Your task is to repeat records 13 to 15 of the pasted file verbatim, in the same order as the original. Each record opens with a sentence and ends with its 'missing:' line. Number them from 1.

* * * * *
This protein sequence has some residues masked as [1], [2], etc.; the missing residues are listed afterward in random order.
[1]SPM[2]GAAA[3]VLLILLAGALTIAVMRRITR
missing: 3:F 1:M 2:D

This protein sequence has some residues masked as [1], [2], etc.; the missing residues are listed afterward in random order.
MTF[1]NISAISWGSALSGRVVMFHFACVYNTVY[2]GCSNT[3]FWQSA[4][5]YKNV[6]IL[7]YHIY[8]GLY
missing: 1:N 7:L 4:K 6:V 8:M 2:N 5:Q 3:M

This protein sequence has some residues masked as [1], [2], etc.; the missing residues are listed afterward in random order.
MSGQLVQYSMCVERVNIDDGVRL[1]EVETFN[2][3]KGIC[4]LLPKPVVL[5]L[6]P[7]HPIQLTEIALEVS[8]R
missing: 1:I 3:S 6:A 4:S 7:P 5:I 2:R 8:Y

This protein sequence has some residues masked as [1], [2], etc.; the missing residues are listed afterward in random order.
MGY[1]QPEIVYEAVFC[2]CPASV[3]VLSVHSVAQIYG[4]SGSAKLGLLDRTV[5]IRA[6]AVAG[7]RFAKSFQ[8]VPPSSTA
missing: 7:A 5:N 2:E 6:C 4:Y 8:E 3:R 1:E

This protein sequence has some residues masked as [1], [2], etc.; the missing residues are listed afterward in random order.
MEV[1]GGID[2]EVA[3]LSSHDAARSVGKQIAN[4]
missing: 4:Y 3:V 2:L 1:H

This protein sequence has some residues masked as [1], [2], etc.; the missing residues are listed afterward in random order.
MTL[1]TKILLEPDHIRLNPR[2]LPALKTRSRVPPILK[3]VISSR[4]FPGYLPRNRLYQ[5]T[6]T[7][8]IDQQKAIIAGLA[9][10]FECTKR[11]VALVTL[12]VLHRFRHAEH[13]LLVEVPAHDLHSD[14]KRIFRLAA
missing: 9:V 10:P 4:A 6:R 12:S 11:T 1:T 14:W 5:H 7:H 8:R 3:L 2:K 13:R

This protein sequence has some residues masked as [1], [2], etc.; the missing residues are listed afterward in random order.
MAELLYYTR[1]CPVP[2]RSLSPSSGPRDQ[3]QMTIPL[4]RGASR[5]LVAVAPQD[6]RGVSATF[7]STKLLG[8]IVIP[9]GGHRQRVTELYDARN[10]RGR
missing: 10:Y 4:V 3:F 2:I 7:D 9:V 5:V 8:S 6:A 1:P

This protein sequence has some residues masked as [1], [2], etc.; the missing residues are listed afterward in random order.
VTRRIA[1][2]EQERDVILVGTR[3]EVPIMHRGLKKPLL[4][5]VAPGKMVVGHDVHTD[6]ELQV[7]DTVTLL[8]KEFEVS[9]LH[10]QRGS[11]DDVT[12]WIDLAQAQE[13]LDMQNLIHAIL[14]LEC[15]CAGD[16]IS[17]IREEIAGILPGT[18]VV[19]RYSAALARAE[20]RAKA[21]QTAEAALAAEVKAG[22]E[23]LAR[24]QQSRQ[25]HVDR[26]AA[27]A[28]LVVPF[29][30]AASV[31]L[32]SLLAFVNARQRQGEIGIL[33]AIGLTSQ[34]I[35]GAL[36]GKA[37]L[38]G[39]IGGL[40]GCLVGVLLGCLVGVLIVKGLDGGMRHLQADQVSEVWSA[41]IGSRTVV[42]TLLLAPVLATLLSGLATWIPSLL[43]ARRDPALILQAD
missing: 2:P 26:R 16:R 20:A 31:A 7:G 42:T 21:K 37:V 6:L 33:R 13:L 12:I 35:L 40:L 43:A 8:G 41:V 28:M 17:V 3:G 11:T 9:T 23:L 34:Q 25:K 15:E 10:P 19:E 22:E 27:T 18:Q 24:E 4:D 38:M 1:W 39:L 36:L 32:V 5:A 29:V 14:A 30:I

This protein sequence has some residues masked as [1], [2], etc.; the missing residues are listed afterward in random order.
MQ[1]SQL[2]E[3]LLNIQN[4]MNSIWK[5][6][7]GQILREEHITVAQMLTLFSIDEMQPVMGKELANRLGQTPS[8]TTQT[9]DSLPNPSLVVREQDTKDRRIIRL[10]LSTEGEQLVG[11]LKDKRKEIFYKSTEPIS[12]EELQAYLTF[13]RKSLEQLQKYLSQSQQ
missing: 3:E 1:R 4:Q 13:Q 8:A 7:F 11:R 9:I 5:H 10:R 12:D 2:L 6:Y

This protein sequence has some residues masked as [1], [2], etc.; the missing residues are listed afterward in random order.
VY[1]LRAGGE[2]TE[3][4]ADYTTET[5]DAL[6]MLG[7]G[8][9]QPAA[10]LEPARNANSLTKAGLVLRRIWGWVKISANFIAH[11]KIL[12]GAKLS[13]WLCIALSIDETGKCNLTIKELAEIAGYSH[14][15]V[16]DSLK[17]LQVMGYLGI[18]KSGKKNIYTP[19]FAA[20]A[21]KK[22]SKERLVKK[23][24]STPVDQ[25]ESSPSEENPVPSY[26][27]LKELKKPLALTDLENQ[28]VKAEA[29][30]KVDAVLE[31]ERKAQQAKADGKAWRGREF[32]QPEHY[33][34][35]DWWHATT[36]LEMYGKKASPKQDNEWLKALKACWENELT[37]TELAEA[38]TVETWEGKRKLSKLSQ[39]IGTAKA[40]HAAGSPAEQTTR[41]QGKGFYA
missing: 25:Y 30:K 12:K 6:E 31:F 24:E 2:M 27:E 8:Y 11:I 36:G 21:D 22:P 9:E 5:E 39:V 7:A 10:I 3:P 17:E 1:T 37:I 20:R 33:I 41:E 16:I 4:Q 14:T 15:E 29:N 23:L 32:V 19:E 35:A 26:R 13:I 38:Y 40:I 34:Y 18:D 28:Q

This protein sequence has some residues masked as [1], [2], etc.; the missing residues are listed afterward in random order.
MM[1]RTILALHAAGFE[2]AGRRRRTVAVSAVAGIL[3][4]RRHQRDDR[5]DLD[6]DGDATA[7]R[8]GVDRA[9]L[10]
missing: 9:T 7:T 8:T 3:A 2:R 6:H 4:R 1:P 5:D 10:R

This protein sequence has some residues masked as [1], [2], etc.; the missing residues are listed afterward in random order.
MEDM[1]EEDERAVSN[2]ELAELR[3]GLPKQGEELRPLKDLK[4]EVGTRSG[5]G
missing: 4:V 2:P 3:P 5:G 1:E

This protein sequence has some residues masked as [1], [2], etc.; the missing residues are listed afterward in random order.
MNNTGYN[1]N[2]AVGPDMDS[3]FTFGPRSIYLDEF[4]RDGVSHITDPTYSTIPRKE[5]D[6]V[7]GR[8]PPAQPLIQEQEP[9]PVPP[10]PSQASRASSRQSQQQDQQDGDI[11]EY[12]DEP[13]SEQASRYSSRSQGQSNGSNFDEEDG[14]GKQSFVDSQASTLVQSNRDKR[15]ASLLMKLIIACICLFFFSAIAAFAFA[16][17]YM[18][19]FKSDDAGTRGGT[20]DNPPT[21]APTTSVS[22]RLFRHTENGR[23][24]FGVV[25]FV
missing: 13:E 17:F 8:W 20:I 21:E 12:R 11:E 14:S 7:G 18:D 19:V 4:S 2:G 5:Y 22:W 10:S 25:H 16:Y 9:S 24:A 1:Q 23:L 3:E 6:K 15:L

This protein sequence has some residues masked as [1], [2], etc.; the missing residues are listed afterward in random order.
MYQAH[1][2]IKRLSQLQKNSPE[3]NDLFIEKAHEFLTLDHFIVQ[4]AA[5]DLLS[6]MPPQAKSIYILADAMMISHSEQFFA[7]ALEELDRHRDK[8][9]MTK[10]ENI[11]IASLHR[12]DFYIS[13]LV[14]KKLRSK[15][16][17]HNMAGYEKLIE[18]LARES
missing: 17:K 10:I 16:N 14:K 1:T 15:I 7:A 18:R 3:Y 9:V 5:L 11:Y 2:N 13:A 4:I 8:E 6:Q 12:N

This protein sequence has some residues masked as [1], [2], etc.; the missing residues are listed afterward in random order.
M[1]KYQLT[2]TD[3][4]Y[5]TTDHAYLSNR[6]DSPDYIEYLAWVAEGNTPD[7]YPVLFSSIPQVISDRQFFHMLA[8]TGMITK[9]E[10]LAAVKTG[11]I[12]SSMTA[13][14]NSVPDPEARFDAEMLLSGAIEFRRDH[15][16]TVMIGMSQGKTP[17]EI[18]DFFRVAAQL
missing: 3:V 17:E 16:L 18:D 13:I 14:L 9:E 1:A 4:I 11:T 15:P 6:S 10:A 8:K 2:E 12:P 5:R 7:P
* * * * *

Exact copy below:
This protein sequence has some residues masked as [1], [2], etc.; the missing residues are listed afterward in random order.
MNNTGYN[1]N[2]AVGPDMDS[3]FTFGPRSIYLDEF[4]RDGVSHITDPTYSTIPRKE[5]D[6]V[7]GR[8]PPAQPLIQEQEP[9]PVPP[10]PSQASRASSRQSQQQDQQDGDI[11]EY[12]DEP[13]SEQASRYSSRSQGQSNGSNFDEEDG[14]GKQSFVDSQASTLVQSNRDKR[15]ASLLMKLIIACICLFFFSAIAAFAFA[16][17]YM[18][19]FKSDDAGTRGGT[20]DNPPT[21]APTTSVS[22]RLFRHTENGR[23][24]FGVV[25]FV
missing: 13:E 17:F 8:W 20:I 21:E 12:R 11:E 14:S 7:G 18:D 19:V 4:S 2:G 5:Y 22:W 10:S 25:H 16:Y 9:S 24:A 1:Q 23:L 3:E 6:K 15:L

This protein sequence has some residues masked as [1], [2], etc.; the missing residues are listed afterward in random order.
MYQAH[1][2]IKRLSQLQKNSPE[3]NDLFIEKAHEFLTLDHFIVQ[4]AA[5]DLLS[6]MPPQAKSIYILADAMMISHSEQFFA[7]ALEELDRHRDK[8][9]MTK[10]ENI[11]IASLHR[12]DFYIS[13]LV[14]KKLRSK[15][16][17]HNMAGYEKLIE[18]LARES
missing: 17:K 10:I 16:N 14:K 1:T 15:I 7:A 18:R 3:Y 9:V 5:L 11:Y 2:N 13:A 4:I 8:E 6:Q 12:N

This protein sequence has some residues masked as [1], [2], etc.; the missing residues are listed afterward in random order.
M[1]KYQLT[2]TD[3][4]Y[5]TTDHAYLSNR[6]DSPDYIEYLAWVAEGNTPD[7]YPVLFSSIPQVISDRQFFHMLA[8]TGMITK[9]E[10]LAAVKTG[11]I[12]SSMTA[13][14]NSVPDPEARFDAEMLLSGAIEFRRDH[15][16]TVMIGMSQGKTP[17]EI[18]DFFRVAAQL
missing: 3:V 17:E 16:L 18:D 13:I 14:L 9:E 1:A 4:I 11:T 15:P 6:S 10:A 8:K 2:E 12:P 5:R 7:P